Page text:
Skeletal muscle aging is characterized by decline in skeletal muscle mass and function with growing age, which consequently leads to age-related sarcopenia, if without any preventive timely treatment through appropriate nutrition and exercise. Due to its association with many serious consequences like fractures, falls and disability, age-related sarcopenia results in reduced quality of life and independence(Liao, Yuxiao et al., 2019)
A study, published in the Aging and Disease journal in 2019, discusses the role of gender differences and sex hormones in skeletal muscle and age-related sarcopenia, and how the gut microbiota affects the utilization of whey protein and/or resistance training against sarcopenia.
After a 3-year follow-up observation, the elder, community-dwelling adults in the highest quintile of whey protein (WP) intake kept nearly 40% more lean mass and lean mass than those with the lowest quintile.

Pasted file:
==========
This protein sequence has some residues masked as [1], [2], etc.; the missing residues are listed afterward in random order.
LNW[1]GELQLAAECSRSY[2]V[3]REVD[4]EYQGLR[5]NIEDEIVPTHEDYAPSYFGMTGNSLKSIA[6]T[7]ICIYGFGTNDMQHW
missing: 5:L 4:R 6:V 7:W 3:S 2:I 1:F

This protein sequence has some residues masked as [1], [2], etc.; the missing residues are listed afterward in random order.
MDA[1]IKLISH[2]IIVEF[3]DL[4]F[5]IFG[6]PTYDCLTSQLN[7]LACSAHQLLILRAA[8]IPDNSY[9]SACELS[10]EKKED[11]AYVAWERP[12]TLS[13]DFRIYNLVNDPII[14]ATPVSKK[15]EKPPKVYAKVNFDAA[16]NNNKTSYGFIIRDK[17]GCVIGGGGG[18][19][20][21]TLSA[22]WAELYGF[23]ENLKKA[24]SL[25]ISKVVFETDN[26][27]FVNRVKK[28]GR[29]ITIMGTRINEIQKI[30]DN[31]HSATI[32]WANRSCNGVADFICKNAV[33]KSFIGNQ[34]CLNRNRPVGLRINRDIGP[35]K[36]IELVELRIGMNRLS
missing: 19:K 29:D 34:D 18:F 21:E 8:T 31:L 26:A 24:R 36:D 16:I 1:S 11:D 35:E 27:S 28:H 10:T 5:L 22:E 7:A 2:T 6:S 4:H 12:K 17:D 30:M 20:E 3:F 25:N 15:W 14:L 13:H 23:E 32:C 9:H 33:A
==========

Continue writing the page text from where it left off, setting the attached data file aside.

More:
Protein supplementation showed promise in the prevention and treatment of obesity and type 2 diabetes in both human and animals models. In addition, several studies have shown that WP also plays a positive role in blood pressure control, anti-inflammation and anti-oxidative stress.
It was also noted that muscle atrophy may affect several other physical functions such as regulation of glucose and production of hormones, and negatively influences the recovery from diseases in need of large protein reservoir, elevating risk of mortality.
This review concluded that sex hormone deficiency would contribute to the development of sarcopenia in males and females later in life. It also proposes that gut microbiota may be crucial for the effectiveness of whey protein and/or resistance training against sarcopenia.